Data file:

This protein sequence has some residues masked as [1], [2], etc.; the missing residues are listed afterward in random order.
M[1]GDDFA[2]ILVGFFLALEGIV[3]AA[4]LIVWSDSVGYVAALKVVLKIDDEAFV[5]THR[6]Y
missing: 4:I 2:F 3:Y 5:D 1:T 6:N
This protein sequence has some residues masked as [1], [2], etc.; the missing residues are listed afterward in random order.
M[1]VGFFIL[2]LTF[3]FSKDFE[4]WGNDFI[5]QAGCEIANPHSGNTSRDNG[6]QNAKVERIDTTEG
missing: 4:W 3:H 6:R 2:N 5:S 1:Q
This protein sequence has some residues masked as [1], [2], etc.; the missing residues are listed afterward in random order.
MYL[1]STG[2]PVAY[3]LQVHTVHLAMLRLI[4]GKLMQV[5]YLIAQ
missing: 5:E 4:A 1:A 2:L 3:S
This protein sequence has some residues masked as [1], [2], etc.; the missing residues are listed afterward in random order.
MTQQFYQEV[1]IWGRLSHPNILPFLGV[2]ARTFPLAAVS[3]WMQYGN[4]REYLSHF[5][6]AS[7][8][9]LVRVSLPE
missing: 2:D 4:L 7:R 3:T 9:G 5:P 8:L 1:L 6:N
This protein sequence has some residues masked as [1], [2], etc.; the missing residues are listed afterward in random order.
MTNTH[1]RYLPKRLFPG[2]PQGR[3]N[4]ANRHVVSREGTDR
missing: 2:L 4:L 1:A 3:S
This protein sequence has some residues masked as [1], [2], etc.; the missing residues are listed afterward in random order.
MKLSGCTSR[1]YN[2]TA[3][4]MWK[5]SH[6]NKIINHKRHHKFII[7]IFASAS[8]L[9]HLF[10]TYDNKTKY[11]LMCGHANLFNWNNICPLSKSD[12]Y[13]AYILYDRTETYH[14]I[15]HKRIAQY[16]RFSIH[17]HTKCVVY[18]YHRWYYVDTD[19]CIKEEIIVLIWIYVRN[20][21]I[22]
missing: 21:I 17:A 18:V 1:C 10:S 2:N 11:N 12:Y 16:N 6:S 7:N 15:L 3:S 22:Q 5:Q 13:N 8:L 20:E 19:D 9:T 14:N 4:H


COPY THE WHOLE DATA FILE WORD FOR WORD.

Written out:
This protein sequence has some residues masked as [1], [2], etc.; the missing residues are listed afterward in random order.
M[1]GDDFA[2]ILVGFFLALEGIV[3]AA[4]LIVWSDSVGYVAALKVVLKIDDEAFV[5]THR[6]Y
missing: 4:I 2:F 3:Y 5:D 1:T 6:N
This protein sequence has some residues masked as [1], [2], etc.; the missing residues are listed afterward in random order.
M[1]VGFFIL[2]LTF[3]FSKDFE[4]WGNDFI[5]QAGCEIANPHSGNTSRDNG[6]QNAKVERIDTTEG
missing: 4:W 3:H 6:R 2:N 5:S 1:Q
This protein sequence has some residues masked as [1], [2], etc.; the missing residues are listed afterward in random order.
MYL[1]STG[2]PVAY[3]LQVHTVHLAMLRLI[4]GKLMQV[5]YLIAQ
missing: 5:E 4:A 1:A 2:L 3:S
This protein sequence has some residues masked as [1], [2], etc.; the missing residues are listed afterward in random order.
MTQQFYQEV[1]IWGRLSHPNILPFLGV[2]ARTFPLAAVS[3]WMQYGN[4]REYLSHF[5][6]AS[7][8][9]LVRVSLPE
missing: 2:D 4:L 7:R 3:T 9:G 5:P 8:L 1:L 6:N
This protein sequence has some residues masked as [1], [2], etc.; the missing residues are listed afterward in random order.
MTNTH[1]RYLPKRLFPG[2]PQGR[3]N[4]ANRHVVSREGTDR
missing: 2:L 4:L 1:A 3:S
This protein sequence has some residues masked as [1], [2], etc.; the missing residues are listed afterward in random order.
MKLSGCTSR[1]YN[2]TA[3][4]MWK[5]SH[6]NKIINHKRHHKFII[7]IFASAS[8]L[9]HLF[10]TYDNKTKY[11]LMCGHANLFNWNNICPLSKSD[12]Y[13]AYILYDRTETYH[14]I[15]HKRIAQY[16]RFSIH[17]HTKCVVY[18]YHRWYYVDTD[19]CIKEEIIVLIWIYVRN[20][21]I[22]
missing: 21:I 17:A 18:V 1:C 10:S 2:N 11:N 12:Y 16:N 6:S 7:N 15:L 3:S 22:Q 5:Q 13:N 8:L 20:E 19:D 9:T 14:N 4:H